Oates on Bloom, 'Climate Change and the New Polar Aesthetics: Artists Reimagine the Arctic and Antarctic'

Lisa E. Bloom
Alice Oates

Lisa E. Bloom. Climate Change and the New Polar Aesthetics: Artists Reimagine the Arctic and Antarctic. Durham: Duke University Press, 2022. xx + 265 pp. $104.95 (cloth), ISBN 978-1-4780-1599-4; $27.95 (paper), ISBN 978-1-4780-2324-1

Reviewed by Alice Oates (Cambridge University) Published on H-Environment (March, 2023) Commissioned by Daniella McCahey (Texas Tech University)

Printable Version: https://www.h-net.org/reviews/showpdf.php?id=58797

Imagination, Lisa E. Bloom tells us in the introduction to Climate Change and the New Polar Aesthetics, is necessary “for expressing the strangeness unfolding around us in the Arctic and Antarctic” (p.1). The works described in this book are imaginative in their aims and methods, challenging audiences to shift their perceptions of the climate crisis and their own agency. Bloom applies a keen critical eye to these works, creating a text that draws together art and scholarship in an incisive commentary on the climate crisis and polar aesthetics. Climate Change and the New Polar Aesthetics invites us to view what we think we know from new perspectives.

This is a book that demands we understand the interconnections at the center of the climate crisis, not only within the natural world and of the poles to the rest of the earth, but between the climate crisis and “discriminatory violence,” “nationalisms, empire and globalizing capitalism” (p. 1), between the human and nonhuman, art and scholarship. Lisa E. Bloom’s dissection of these connections through the work of a diverse group of artists pushes us to broaden our understanding, knowledge, and networks, ultimately allowing us to imagine a “more just and resilient world” (p. 1).

A central theme in this book is the artists’ use of time to shift our perceptions of the climate crisis through their chosen art forms. The past is to be disturbed; heroic narratives are disrupted and questioned. The present is thrown open for interrogation, the artists exposing both the realities and sublime horrors of the climate crisis from perspectives often absent from mainstream (Western) narratives. The impacts of colonial, capitalist, discriminatory systems are laid bare. And the future is a question mark, in which issues of memory, trauma, “survivance,” and human agency are explored through imagining different futures. Throughout, the temporality of climate change is central, with artists and Bloom alike asking us to “treat the climate crisis as an immediate emergency so future humans can survive” (p. 3).

The works in this text are those of feminist, queer, postcolonial, activist, and Indigenous artists who are exploring “new polar aesthetics,” challenging mainstream narratives of climate change, at the poles and beyond. They counter what Bloom describes as a “colonial nostalgia for white male heroism,” building on her 1993 book, Gender on Ice: American Ideologies of Polar Expeditions.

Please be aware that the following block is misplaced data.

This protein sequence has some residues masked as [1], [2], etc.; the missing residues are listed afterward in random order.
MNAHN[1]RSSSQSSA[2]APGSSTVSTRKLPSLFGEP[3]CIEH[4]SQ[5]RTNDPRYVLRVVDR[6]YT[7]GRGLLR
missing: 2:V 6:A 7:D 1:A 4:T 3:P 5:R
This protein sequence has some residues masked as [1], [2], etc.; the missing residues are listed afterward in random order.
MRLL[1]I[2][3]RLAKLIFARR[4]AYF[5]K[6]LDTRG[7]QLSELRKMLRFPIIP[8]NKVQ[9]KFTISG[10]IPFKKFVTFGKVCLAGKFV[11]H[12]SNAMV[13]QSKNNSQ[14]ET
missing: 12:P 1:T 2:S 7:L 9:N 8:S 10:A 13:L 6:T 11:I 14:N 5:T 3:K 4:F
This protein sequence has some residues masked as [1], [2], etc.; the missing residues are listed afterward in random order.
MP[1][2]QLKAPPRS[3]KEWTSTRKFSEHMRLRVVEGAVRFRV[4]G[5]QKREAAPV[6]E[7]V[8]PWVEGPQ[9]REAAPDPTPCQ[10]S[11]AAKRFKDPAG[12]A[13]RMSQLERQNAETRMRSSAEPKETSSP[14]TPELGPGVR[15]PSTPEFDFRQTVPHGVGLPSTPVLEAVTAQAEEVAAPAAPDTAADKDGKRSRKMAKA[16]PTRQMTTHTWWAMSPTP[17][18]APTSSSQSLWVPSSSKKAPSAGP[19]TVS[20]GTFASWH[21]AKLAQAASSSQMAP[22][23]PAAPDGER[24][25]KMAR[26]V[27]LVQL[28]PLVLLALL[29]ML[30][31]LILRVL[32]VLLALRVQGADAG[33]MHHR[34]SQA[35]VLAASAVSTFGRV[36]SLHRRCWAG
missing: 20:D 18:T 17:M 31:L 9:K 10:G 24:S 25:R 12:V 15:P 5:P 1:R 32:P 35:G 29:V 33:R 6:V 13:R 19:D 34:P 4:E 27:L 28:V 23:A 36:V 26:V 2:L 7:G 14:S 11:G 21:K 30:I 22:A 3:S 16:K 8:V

The text is organized into three parts, with seven chapters and an epilogue. Part 1 (chapters 1 to 3), “Disappearing Landscapes, Feminist, Inuit and Black viewpoints,” focuses on artists who “rethink the visuality of the polar regions’ shift from the heroic sublime to environments of global decline” (p. 15). Part 2 (chapters 4 and 5) explores “Archives of Knowledge and Loss” in two chapters cowritten with Elena Glasberg. It focuses on “new aesthetic practices” that use alternative data to make visible the “temporal politics” of the climate crisis (p. 18). Part 3 (chapters 6 and 7), “Climate Art and the Future of Art and Dissent,” is focused on activism and art that reveals concealed landscapes, making visible the degradation and violence of “disappearing ice and industrial pollution” (p. 20).

Chapter 1, “Antarctica and the Contemporary Sublime in Intersection Feminist Art Practices,” focuses on Antarctica through the work of four women artists. Narratives of Antarctica as a peaceful, sublime, masculine, scientific space are disturbed through fictionalized histories (Judit Hersko), contemporary photography (Anne Noble), and science fiction and horror (Connie Samaras and Joyce Campbell). The relative safety of the “old sublime” is forcefully disrupted.

Chapter 2 shifts the geographical scope with “Reclaiming the Arctic through Feminist and Black Aesthetic Perspectives.” These artists explore the “politics of exclusion” in installations focused on African American polar explorer Matthew Henson (Isaac Julien) and the failures of white heroic masculinity (Katja Aglert’s “deliberately antiheroic” work). In the wake of reemerging interest in white heroic narratives of polar exploration, these artists instead highlight the failures, trauma, and banality of colonial exploration in a way that “decenters the mythic and exotic qualities of the expedition” and prompts us to think more critically about discursive representations of the circumpolar North (p. 82).